The CIA is using an arsenal of armed drones and other equipment provided by the US military to secretly escalate its operations in Pakistan by striking targets beyond the reach of American forces in Afghanistan, US officials said.
The merging of covert CIA operations and military firepower is part of a high-stakes attempt by the Obama administration to deal decisive blows to Taliban insurgents who have regained control of territory in Afghanistan but stage most of their operations from sanctuaries across that country's eastern border.
The move represents a signification evolution of an already controversial targeted killing program run by the CIA. The agency's drone program began as a sporadic effort to kill members of the al-Qaeda network, but in the past month it has been delivering what amounts to a cross-border bombing campaign in coordination with conventional military operations a few miles away.
The campaign continued amid reports that two new CIA drone strikes had killed 16 militants in northwest Pakistan, following 22 such attacks last month.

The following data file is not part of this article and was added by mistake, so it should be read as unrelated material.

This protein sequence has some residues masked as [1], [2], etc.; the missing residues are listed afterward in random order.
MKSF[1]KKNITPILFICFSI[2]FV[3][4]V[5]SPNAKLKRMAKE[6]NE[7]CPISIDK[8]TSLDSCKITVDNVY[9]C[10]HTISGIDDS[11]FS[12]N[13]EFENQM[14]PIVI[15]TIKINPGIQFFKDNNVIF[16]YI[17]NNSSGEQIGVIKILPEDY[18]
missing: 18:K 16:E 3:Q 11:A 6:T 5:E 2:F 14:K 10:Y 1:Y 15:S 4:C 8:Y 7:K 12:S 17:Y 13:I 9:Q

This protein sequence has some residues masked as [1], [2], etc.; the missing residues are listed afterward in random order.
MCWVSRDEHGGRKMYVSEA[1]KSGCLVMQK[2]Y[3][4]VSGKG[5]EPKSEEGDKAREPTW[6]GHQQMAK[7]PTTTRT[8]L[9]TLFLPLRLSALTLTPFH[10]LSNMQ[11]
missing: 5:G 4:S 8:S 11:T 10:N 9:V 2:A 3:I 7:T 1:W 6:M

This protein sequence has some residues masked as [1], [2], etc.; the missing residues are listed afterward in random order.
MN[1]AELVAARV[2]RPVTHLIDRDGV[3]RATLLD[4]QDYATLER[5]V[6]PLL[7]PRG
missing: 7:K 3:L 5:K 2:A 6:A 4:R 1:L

The strategy shift carries risks, particularly if it is perceived as an end run around the Pakistan government's long-standing objections to American military operations within its domain.
The surge in drone strikes over the past four weeks has to a large extent targeted elements of a network led by Jalaluddin Haqqani, a militant regarded a close ally of Pakistan's powerful ISI directorate.
Officials said last week that some of the recent strikes have also been aimed at disrupting al-Qaeda terror plots targeting Europe.
The US military quietly has been providing Predator and Reaper drones, as well as other weaponry, to the CIA in an effort to give the agency more capacity to carry out lethal strikes in Pakistan, American officials said.
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